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A Project of The Annenberg Public Policy Center

Double-Counting Growth

How does President Donald Trump’s proposed budget reach a balance in 10 years, as the administration says it will?

With 3 percent economic growth, says Mick Mulvaney, director of the White House Office of Management and Budget.

How does Trump plan to deeply cut taxes without reducing federal revenues?

Economic growth, says Steve Mnuchin, secretary of the treasury.

Wait a minute, say tax and budget experts, that’s double-counting the same money.

“The same money cannot be used twice,” said Maya MacGuineas, president of the Committee for a Responsible Federal Budget.

When the White House unveiled Trump’s proposed fiscal 2018 budget, Mulvaney boasted that it reaches a balance within 10 years — meaning that it no longer runs a deficit or adds to the country’s debt.

Mulvaney, May 23: It’s new in that it balances for the first time in at least 10 years. The last time we looked, we couldn’t find a President Obama budget that balanced ever. I think he tried a couple times to convince us that primary balance, which was balance without regard for interest payments on the debt, was balanced. We reject that. We get to an actual balance on this budget within the 10-year window.

In order to reach that goal, the White House assumes “sustained, 3 percent economic growth,” Mulvaney said. The nonpartisan Congressional Budget Office projects a more modest expansion of gross domestic product at an average annual rate of 1.9 percent during the second half of the next 10-year period. Mulvaney said that kind of growth would never allow the country to balance its budget.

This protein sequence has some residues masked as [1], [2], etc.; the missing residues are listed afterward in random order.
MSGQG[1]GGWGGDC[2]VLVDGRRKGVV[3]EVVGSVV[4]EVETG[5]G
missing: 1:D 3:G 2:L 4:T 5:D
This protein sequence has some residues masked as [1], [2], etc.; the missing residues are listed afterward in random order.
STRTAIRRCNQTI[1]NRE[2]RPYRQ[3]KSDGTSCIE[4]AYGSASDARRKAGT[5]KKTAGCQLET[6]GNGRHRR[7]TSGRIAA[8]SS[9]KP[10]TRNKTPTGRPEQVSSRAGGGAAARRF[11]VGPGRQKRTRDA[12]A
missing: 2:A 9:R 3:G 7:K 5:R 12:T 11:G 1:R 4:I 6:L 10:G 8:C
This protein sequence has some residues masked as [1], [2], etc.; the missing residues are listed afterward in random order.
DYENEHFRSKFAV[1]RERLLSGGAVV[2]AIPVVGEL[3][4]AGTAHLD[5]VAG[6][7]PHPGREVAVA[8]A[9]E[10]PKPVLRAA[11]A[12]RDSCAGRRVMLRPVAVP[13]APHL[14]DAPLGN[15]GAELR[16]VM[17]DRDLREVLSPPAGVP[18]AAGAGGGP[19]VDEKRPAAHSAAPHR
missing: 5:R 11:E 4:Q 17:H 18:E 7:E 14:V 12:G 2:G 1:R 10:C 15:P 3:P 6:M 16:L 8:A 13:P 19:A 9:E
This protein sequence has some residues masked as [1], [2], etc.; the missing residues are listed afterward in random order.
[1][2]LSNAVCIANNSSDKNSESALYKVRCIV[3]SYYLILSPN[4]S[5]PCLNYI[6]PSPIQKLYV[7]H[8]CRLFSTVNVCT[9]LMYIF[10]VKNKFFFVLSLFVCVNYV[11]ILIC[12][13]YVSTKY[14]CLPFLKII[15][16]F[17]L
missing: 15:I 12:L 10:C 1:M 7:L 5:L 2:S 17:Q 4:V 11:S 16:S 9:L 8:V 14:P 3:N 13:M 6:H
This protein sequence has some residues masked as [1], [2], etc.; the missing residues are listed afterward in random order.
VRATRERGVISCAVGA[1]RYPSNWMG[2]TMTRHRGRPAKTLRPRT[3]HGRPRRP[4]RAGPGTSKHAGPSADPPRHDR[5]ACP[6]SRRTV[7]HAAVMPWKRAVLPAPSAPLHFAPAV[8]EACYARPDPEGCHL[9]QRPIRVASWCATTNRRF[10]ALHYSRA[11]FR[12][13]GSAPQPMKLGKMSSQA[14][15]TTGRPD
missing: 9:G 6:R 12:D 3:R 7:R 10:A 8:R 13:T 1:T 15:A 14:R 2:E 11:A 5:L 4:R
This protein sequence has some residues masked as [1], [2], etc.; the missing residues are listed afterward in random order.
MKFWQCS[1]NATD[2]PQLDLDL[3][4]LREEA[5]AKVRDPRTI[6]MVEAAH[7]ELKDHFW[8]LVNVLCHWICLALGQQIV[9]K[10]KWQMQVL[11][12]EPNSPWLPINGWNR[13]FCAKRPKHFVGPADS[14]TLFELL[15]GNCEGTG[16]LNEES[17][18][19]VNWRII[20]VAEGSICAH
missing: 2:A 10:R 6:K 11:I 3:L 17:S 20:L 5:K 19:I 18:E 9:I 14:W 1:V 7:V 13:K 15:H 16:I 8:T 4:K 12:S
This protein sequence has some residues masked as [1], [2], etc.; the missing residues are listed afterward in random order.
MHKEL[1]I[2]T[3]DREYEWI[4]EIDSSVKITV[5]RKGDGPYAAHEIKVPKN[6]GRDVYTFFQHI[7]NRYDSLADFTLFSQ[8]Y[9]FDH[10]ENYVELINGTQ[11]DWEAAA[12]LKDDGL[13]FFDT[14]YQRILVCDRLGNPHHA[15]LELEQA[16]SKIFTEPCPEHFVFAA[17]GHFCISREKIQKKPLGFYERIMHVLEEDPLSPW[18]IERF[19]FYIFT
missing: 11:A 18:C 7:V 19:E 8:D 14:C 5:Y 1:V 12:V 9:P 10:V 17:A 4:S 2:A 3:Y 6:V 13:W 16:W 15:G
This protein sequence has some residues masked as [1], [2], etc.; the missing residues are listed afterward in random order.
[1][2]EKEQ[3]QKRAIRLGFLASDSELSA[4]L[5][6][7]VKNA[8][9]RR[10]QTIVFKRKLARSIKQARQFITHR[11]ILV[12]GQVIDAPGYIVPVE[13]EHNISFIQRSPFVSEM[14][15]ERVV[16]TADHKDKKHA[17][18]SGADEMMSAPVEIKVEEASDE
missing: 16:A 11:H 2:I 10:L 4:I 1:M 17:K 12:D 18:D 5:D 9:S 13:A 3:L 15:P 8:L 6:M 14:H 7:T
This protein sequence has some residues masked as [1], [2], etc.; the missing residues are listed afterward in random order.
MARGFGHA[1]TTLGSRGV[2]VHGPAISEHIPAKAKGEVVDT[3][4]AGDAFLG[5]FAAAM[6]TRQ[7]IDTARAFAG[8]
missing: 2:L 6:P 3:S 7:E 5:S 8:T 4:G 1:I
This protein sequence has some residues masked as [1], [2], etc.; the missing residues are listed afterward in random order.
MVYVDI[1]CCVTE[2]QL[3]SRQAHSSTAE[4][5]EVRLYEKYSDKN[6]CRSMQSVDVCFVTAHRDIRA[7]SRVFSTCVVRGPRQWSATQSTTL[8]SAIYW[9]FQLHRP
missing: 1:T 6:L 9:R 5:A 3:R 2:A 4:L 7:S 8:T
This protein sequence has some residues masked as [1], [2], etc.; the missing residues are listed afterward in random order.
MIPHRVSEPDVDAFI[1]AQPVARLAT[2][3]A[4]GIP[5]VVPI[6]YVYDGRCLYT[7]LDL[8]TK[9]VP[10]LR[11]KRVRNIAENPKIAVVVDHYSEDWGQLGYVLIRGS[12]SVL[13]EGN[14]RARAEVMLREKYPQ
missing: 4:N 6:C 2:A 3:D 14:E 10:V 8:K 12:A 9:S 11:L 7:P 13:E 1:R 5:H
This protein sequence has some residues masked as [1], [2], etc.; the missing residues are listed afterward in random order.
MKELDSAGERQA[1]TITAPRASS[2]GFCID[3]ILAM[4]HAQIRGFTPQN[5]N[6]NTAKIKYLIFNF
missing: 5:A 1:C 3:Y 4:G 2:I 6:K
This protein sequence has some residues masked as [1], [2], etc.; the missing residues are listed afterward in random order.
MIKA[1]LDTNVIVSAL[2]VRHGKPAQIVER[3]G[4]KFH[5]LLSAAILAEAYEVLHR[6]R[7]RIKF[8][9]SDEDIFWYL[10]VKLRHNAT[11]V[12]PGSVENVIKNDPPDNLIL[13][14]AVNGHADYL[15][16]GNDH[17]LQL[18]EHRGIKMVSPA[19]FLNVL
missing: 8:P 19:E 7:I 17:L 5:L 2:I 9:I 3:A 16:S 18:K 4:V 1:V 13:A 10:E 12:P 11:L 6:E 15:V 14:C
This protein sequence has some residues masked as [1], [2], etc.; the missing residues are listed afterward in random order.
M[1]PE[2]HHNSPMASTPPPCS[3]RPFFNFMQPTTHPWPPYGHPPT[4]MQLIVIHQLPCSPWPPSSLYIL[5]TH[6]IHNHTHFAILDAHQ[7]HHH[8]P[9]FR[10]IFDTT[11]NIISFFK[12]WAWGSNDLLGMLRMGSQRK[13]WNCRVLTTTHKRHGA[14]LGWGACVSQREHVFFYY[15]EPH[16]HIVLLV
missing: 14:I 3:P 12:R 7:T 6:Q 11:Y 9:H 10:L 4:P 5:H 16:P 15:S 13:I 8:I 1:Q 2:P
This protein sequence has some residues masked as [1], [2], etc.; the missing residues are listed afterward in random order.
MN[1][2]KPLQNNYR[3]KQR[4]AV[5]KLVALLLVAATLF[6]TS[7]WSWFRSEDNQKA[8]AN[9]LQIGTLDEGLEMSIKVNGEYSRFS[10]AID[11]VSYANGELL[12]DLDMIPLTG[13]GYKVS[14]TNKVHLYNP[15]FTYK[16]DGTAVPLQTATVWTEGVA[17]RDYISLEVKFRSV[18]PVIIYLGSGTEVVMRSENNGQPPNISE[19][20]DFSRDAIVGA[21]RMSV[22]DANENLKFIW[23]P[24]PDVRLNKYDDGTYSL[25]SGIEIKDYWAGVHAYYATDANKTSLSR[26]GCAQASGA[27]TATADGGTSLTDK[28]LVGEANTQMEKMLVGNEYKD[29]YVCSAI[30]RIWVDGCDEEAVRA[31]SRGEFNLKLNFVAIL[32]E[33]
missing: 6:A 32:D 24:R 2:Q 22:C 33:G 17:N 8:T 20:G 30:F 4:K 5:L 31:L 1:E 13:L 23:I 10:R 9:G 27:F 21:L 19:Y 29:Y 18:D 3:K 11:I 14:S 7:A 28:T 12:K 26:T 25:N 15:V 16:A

Mulvaney, May 23: If you assume 1.9 percent growth, my guess is you’ll never see a balanced budget again. So we refuse to accept that that’s the new normal in this country. Three percent is the old normal. Three percent will be the new normal again under the Trump administration. And that is, part and parcel, one of the foundations of this budget.

In addition to assuming annual economic growth of 3 percent, the president’s budget “assumes deficit neutral tax reform, which the Administration will work closely with the Congress to enact.” We don’t know what kind of tax reform Congress might enact, if any, but when the administration last month outlined Trump’s tax plan, administration officials assured that despite large corporate and individual tax cuts, it would not add to the deficit.